9. James G. Mulligan & Nilotpal Das, 2004. "Vintage Effects and the Diffusion of Time-Saving Technological Innovations: The Adoption of Optical Scanners by U.S. Supermarkets."," Working Papers 04-06, University of Delaware, Department of Economics.
  10. Mulligan, James G, 1983. "The Economies of Massed Reserves," American Economic Review, American Economic Association, vol. 73(4), pages 725-34, September.
  11. Rajeev Goel & Daniel Rich, 1997. "On the adoption of new technologies," Applied Economics, Taylor & Francis Journals, vol. 29(4), pages 513-518.
  12. Farzin, Y. H. & Huisman, K. J. M. & Kort, P. M., 1998. "Optimal timing of technology adoption," Journal of Economic Dynamics and Control, Elsevier, vol. 22(5), pages 779-799, May.
  13. Hannan, Timothy H & McDowell, John M, 1987. "Rival Precedence and the Dynamics of Technology Adoption: An Empirical Analysis," Economica, London School of Economics and Political Science, vol. 54(214), pages 155-71, May.
  14. James G. Mulligan & Emmanuel Llinares, 2003. "Market Segmentation and the Diffusion of Quality-Enhancing Innovations: The Case of Downhill Skiing," The Review of Economics and Statistics, MIT Press, vol. 85(3), pages 493-501, August.
  15. Kapur, Sandeep, 1995. "Technological Diffusion with Social Learning," Journal of Industrial Economics, Wiley Blackwell, vol. 43(2), pages 173-95, June.
  16. Colombo, Massimo G & Mosconi, Rocco, 1995. "Complementarity and Cumulative Learning Effects in the Early Diffusion of Multiple Technologies," Journal of Industrial Economics, Wiley Blackwell, vol. 43(1), pages 13-48, March.
  17. Levin, Sharon G & Levin, Stanford L & Meisel, John B, 1992. "Market Structure, Uncertainty, and Intrafirm Diffusion: The Case of Optical Scanners in Grocery Stores," The Review of Economics and Statistics, MIT Press, vol. 74(2), pages 345-50, May.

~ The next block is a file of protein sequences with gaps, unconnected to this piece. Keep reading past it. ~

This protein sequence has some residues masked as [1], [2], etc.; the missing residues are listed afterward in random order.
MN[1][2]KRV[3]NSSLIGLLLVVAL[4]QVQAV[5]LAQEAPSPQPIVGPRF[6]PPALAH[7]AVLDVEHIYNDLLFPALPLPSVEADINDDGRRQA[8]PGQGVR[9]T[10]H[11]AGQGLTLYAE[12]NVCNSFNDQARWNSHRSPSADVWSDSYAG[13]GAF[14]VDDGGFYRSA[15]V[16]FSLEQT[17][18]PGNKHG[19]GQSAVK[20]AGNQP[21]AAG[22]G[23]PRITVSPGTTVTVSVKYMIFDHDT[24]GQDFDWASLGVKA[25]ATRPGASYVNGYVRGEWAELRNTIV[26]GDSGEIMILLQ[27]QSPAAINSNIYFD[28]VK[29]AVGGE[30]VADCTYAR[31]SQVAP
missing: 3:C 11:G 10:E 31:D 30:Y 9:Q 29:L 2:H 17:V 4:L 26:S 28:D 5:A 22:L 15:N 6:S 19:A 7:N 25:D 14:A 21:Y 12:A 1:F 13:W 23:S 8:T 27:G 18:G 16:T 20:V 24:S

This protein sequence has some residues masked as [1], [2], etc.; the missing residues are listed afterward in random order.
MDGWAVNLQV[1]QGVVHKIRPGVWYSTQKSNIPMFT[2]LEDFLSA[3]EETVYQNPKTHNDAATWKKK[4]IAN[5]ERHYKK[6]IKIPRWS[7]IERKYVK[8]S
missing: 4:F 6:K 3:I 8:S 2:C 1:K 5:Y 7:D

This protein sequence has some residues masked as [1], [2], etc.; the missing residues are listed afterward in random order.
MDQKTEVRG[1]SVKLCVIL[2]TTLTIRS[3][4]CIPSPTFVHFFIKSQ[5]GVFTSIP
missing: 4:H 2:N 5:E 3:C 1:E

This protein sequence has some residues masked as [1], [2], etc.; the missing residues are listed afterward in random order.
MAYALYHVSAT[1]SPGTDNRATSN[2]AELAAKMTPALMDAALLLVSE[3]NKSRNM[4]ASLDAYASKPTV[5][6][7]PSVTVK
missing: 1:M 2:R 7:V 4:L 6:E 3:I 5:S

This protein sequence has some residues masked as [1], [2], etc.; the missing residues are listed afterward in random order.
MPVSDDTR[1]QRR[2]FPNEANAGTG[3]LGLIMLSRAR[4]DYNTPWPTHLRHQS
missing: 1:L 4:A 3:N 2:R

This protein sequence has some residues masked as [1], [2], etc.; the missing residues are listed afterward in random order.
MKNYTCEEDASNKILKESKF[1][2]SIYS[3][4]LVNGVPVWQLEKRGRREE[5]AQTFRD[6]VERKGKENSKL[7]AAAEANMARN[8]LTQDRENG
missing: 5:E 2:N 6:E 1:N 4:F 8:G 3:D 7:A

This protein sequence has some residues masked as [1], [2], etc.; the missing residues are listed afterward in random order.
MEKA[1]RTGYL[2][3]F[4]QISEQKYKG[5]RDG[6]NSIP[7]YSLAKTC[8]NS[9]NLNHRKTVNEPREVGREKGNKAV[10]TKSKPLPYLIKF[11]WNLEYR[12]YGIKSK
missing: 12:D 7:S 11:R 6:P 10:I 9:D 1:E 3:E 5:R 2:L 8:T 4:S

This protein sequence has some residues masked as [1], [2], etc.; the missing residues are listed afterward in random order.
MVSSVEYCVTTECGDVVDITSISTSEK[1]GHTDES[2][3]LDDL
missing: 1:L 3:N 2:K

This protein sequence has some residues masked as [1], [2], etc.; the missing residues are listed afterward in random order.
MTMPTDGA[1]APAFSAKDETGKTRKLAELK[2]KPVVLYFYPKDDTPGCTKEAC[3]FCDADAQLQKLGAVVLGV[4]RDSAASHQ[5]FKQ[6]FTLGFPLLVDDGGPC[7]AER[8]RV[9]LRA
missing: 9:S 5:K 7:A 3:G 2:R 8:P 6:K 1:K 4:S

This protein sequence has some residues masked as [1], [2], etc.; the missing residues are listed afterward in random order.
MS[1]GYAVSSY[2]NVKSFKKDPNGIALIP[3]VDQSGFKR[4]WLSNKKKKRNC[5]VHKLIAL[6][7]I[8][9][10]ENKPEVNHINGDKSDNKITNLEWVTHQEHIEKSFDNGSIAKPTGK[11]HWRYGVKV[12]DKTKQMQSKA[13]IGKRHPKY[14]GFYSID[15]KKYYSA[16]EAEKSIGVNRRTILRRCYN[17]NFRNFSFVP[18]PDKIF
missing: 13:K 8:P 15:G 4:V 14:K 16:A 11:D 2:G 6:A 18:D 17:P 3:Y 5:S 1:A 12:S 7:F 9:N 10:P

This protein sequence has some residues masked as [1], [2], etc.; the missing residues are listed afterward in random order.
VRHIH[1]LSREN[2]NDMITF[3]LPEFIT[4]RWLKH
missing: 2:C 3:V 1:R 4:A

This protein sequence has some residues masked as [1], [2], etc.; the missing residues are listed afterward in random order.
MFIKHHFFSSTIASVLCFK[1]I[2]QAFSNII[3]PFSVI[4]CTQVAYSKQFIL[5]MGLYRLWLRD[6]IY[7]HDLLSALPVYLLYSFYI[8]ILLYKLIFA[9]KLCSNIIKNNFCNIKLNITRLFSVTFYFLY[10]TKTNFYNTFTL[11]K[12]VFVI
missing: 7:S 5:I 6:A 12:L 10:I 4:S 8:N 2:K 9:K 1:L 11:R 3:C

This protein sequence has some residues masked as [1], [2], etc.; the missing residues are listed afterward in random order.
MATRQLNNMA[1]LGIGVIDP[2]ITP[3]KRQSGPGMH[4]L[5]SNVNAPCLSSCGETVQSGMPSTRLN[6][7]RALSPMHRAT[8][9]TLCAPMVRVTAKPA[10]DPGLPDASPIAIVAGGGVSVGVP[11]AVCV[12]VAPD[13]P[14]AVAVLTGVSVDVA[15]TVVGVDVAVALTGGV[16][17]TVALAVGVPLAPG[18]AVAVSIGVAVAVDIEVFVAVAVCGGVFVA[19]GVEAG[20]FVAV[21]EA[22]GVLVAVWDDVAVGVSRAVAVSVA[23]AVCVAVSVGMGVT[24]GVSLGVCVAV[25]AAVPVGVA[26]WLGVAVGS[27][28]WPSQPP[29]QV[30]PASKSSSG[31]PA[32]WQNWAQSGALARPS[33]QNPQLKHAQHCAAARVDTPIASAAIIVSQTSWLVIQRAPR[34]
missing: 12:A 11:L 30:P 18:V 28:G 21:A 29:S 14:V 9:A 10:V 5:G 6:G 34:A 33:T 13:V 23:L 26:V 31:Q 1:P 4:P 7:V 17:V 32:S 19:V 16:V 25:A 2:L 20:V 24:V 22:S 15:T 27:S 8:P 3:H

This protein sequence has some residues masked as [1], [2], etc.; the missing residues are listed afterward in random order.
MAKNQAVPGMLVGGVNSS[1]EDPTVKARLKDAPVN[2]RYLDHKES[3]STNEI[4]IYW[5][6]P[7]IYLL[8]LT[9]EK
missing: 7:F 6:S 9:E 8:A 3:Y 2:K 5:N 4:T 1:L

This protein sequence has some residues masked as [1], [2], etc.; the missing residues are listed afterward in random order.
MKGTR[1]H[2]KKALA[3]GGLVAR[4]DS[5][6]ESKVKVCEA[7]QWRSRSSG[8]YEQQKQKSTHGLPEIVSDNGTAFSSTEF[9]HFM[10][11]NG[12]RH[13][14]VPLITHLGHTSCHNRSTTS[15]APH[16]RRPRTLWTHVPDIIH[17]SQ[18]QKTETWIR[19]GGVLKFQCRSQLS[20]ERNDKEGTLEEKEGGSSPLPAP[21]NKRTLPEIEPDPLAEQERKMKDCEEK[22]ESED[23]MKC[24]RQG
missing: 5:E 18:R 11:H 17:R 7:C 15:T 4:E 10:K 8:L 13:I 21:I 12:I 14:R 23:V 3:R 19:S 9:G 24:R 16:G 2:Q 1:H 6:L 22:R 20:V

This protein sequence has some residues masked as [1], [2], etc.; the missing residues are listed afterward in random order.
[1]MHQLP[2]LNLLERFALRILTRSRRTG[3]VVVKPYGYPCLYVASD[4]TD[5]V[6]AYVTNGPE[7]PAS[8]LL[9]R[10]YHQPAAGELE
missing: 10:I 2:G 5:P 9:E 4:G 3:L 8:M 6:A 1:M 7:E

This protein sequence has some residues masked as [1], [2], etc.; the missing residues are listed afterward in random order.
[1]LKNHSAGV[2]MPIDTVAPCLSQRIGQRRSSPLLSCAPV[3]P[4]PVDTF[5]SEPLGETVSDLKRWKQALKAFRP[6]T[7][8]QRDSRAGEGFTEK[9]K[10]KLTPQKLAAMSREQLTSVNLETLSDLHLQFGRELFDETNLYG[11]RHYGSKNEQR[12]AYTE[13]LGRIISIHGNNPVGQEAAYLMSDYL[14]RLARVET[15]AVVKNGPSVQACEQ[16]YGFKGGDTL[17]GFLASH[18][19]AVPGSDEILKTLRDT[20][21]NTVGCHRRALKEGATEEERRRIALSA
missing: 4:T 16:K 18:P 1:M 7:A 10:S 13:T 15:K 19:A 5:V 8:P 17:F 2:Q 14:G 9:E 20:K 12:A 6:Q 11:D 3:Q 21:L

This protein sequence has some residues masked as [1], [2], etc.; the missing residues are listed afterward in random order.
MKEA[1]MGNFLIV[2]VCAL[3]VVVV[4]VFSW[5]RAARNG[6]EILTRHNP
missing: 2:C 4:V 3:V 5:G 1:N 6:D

18. Robert J. Barro & Paul M. Romer, 1989. "Ski-Lift Pricing, with an Application to the Labor Market," NBER Working Papers 1985, National Bureau of Economic Research, Inc.
  19. Athey, Susan & Schmutzler, Armin, 2001. "Investment and Market Dominance," RAND Journal of Economics, The RAND Corporation, vol. 32(1), pages 1-26, Spring.
  20. Thomas, Louis A., 1999. "Adoption order of new technologies in evolving markets," Journal of Economic Behavior & Organization, Elsevier, vol. 38(4), pages 453-482, April.
  21. Davidson, Carl, 1988. "Equilibrium in Servicing Industries: An Economic Application of Queuing Theory," The Journal of Business, University of Chicago Press, vol. 61(3), pages 347-67, July.
  22. Ellickson, Paul, 2005. "Supermarkets as a Natural Oligopoly," Working Papers 05-04, Duke University, Department of Economics.
  23. Levin, Sharon G & Levin, Stanford L & Meisel, John B, 1987. "A Dynamic Analysis of the Adoption of a New Technology: The Case of Optical Scanners," The Review of Economics and Statistics, MIT Press, vol. 69(1), pages 12-17, February.
  24. Cabral, Ricardo & Leiblein, Michael J, 2001. "Adoption of a Process Innovation with Learning-by-Doing: Evidence from the Semiconductor Industry," Journal of Industrial Economics, Wiley Blackwell, vol. 49(3), pages 269-80, September.